Apparently on Dec. 3, Taxi Driver will be releasing a whopping 30 copies of a physical cassette (and for some bizarre reason, a Bic pen!) of this double A sided single (or as they’d have it, “two singles released together”).
Ikitan’s M.O.,for those curious, has nothing whatsoever to do with Ilium. They’re working more of a stoner rock sound vaguely akin to the mighty Kyuss (Blues for the Red Sun era, naturally), very trancelike and airy with open chords and prominent, throbbing bass and drums.
“Darvaza” is by far our choice for the one to check out, but if you prefer things a bit more strident and pointed, “brinicle” is far from shabby. It takes till around the 2 1/2 minute mark to really pick up, but from there, it’s like a subway train barrelling down on you, all shoegaze guitars multilayered and filling the ears with an inescapable vibe of doom that some more basic distorted barre chords seem to fulfill. Wasn’t happy that the false ending didn’t lead us back to said midsection, instead choosing to wallow in the more basic stoner thing till close…but it passes muster overall.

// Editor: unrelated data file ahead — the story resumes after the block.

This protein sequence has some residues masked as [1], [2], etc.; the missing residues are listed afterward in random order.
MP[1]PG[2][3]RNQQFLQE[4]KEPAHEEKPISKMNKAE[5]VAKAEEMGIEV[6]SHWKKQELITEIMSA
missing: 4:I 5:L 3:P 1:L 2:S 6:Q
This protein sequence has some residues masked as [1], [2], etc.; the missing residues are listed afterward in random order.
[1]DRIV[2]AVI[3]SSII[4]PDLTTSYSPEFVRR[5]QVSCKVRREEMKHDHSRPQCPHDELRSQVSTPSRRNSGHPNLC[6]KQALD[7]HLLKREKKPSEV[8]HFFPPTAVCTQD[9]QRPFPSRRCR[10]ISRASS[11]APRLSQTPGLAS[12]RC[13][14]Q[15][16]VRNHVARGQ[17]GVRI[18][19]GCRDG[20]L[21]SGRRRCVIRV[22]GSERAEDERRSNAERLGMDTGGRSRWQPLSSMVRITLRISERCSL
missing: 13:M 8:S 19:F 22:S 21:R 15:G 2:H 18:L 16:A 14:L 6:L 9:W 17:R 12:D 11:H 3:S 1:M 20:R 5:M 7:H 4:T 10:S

All instrumental, but busy and affecting enough that you won’t really notice. Decent stuff.
Adliga – Vobrazy (Wroth Emitter) (November 5)
And here’s another one who came to us directly, from Belarus. They work a very deliberate sound that borders on both epic metal and doom, somewhat akin to the UK’s venerable Solstice or Majestic Ryte, but with more sparse moments allowing for throaty female alto vocals to take over.
There’s a strange tension between the punchy, angular riffing (which reminded yours truly of such off kilter acts as Krabathor) and the oft quavering, folk inspired vocals. It was like some gothic death metal act tried scoring The Viy, if you can picture such a thing…